But the controversy over the pushy House of Cards promotion has strengthened the opposition. MRC’s threat to leave Maryland is not empty. In April National Review found film commissions in other states eager to attract House of Cards, which depicts Washington intrigue but does much of its shooting in Baltimore, in keeping with the strange dynamics of production tax credits — which have in the past resulted in such oddities as having humble Baton Rouge stand in for America’s movie-making capital in a $70 million movie entitled Battle: Los Angeles. Although the Virginia Film Office conceded “we can’t afford it,” film agencies in neighboring Delaware (which is among the minority of states not offering a production tax credit) and Washington, D.C., both expressed interest in drawing the production out of Maryland, while an official at Louisiana Entertainment cooed, “Louisiana’s program is currently uncapped and if the producers were looking to locate in Louisiana, we would welcome them into the state.” (With $236.4 million in production tax credits in 2013, the Pelican State now trails only New York in show business largesse.)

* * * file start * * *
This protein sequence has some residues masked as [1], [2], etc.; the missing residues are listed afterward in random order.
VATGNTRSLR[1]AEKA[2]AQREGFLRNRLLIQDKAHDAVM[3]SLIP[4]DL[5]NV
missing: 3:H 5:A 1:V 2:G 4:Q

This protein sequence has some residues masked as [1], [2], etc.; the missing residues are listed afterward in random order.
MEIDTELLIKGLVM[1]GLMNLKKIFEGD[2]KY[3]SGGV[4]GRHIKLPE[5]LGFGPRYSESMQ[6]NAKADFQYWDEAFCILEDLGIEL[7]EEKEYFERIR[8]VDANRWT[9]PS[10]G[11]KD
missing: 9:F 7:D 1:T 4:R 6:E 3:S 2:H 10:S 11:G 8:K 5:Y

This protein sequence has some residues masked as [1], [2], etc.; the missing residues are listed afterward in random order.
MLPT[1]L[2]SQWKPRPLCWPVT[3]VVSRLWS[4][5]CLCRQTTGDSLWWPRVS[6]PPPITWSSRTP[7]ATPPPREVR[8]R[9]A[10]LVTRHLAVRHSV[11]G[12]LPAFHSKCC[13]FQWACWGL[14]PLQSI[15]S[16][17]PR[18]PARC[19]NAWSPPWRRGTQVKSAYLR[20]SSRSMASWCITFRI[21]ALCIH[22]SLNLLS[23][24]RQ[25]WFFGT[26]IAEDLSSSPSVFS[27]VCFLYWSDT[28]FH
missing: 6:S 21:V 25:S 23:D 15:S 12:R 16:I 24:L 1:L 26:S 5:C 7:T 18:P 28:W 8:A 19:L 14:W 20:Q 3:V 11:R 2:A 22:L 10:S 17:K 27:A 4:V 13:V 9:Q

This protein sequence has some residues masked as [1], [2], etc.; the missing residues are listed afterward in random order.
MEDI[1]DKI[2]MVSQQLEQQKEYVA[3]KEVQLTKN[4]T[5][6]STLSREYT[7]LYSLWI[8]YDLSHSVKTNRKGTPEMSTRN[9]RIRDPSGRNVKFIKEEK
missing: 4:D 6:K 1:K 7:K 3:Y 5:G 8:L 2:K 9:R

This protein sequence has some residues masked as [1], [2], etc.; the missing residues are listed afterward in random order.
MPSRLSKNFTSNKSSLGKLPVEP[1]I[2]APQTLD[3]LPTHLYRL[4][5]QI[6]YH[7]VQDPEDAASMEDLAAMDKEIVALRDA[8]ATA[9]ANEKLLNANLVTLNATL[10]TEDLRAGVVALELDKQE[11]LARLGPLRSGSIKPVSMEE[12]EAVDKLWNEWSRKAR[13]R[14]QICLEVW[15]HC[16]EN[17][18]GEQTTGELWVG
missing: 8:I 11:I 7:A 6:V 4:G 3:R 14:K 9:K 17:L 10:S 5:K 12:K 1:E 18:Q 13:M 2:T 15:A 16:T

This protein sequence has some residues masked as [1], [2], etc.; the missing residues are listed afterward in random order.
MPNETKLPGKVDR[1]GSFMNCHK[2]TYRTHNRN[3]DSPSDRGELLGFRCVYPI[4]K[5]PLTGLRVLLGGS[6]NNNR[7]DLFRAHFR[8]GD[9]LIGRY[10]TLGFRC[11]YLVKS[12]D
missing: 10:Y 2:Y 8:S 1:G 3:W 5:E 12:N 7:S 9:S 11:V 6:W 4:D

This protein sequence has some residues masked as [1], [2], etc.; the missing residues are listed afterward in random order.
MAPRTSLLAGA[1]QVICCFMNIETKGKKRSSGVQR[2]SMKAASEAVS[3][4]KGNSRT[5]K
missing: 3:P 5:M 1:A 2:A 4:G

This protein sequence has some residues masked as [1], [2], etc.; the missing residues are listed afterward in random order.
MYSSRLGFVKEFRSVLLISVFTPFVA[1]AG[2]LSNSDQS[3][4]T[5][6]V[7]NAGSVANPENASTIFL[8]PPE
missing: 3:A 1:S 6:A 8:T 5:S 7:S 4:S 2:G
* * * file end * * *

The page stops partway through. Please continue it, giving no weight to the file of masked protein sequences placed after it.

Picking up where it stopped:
In terms of the generosity of its production incentives, Maryland is about mid-pack among states. But some states with very expansive credits — including Michigan, which funds up to 40 percent of production costs, and North Carolina — have begun to cap or reduce their programs. Controversies including the termination of Iowa’s program after its film office head was convicted of felony corruption, a $40 million bill to Michigan taxpayers for Disney’s Oz the Great and Powerful, and publicity around runaway production after the L.A.-based effects shop Rhythm & Hues (Babe, Life of Pi) went bankrupt, have all helped to put film production tax credits in bad odor.

Representatives of MRC and Maryland comptroller Peter Franchot declined to comment.

— Tim Cavanaugh is news editor of National Review Online. Follow him on Twitter and Facebook.